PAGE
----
Practical philosophy can be about action, but even then, it's in the sense of truth in action, and moral virtue, so he can integrate that. So in the case of God, one has to understand, then what is the nature of God as first cause and the kind of causality that God has. And if we're going to stay with this notion that philosophy is the primacy of truth, in Averroes' metaphysics, God cannot be an efficient cause, that is, He cannot be a maker directly. And so while Averroes himself can say the world is caused by God, and that God is merciful, and many other things, these images give the sense of a God who can intervene at any time in the world, and do things outside the regular norm of actions - and that is not what Averroes is about. Rather, if God is a final cause for things, that is, God is a goal and an end and perfection, toward which all reality strives and tries to perfect itself because God is the primary instance of being. And so everything strives to actualize itself as much as it can, within the limits of its nature. That striving itself is caused by God as the perfect end or goal that everything strives toward. Therefore, God is the cause of the universe,
PA: But he doesn't make it happen the way that I might make a ball roll across a table by pushing the ball?
RT: That's right, and you can pray to God as much as you like, but you don't change God's mind, so to speak. And this gets him also into some difficulties about the issue of whether as a final cause, what does it mean to say God hears your prayers? 8.35
PA: And in fact, something I already mentioned is that the Qurān certainly could not be clearer that God is merciful and benevolent. So how, given this conception of God, could Averroes say that God exercises providence or mercy over us?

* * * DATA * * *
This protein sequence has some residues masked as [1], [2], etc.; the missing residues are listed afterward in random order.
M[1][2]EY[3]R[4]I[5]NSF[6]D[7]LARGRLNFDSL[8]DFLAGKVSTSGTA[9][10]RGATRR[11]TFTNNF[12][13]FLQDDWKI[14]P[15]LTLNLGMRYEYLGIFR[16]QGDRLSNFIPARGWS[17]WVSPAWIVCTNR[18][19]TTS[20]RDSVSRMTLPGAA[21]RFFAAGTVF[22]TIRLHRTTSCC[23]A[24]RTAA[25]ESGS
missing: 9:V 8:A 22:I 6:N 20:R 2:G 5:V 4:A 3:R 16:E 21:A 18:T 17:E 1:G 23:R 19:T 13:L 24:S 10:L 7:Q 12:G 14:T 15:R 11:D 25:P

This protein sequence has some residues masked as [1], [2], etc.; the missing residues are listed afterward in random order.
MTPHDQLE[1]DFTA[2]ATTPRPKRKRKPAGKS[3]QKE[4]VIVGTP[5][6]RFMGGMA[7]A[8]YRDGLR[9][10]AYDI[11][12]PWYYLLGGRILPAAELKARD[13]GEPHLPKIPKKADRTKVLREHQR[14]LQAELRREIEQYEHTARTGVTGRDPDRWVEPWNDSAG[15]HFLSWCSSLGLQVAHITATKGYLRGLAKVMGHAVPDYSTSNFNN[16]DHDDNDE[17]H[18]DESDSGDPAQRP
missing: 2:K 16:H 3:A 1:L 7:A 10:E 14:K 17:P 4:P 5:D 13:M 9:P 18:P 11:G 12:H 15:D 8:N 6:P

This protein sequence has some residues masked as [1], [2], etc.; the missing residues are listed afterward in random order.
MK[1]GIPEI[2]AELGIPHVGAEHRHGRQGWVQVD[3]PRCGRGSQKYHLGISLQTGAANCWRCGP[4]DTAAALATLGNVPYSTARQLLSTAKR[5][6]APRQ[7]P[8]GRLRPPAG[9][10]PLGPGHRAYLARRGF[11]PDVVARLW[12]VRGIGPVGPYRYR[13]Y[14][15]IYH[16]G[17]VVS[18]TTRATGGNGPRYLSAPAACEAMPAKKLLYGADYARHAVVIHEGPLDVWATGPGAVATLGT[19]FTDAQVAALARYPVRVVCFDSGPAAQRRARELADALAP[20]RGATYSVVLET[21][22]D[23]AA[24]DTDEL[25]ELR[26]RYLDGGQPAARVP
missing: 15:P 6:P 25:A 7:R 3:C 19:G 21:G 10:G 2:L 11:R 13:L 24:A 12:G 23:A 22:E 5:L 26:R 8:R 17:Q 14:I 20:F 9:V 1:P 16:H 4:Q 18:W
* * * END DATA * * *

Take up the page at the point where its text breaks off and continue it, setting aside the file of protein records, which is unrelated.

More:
RT: I think it's a great mercy that God has given us a beautiful day today. And the sky is clear, and it won't be raining. And we have this earth that we live on, and can breathe and have the excellent lives that we do, we can do podcasts, and have all kinds of communication. And so clearly, God is merciful and benevolent to allow us to have these opportunities.
PA: So His mercy and benevolence is exercised more in the way that He sets the world up in general, rather than taking care that each individual event turns out the right way - would that be fair?
RT: I think that's very that's a good way to say it, except it's wrong right from the beginning - because you said God sets it up. 9.30
PA: Oh, right. So what you mean is that God's being the goal or final cause of everything, yields a universe that is well ordered?
RT: Yes. And this is for Averroes as philosopher - while he will have a different mode of discourse speaking as a religious judge, because in that context he is working with the religious language and meanings for people - but philosophically, then this is creation, the ontological dependence of all reality where God by this final causality draws things from potentiality into actuality. And the very being of things is their actualized being. And that is, as all things strive toward the perfection that is God. So while the language may be the language of efficient causality or pushing and pulling, in fact, it's more the model that God draws things toward Him as God is the ultimate object of love and fulfillment for all beings.
PA: Right, so and of course, he believes that the world is eternal, as well. So it's an eternal process, which is just constantly going on.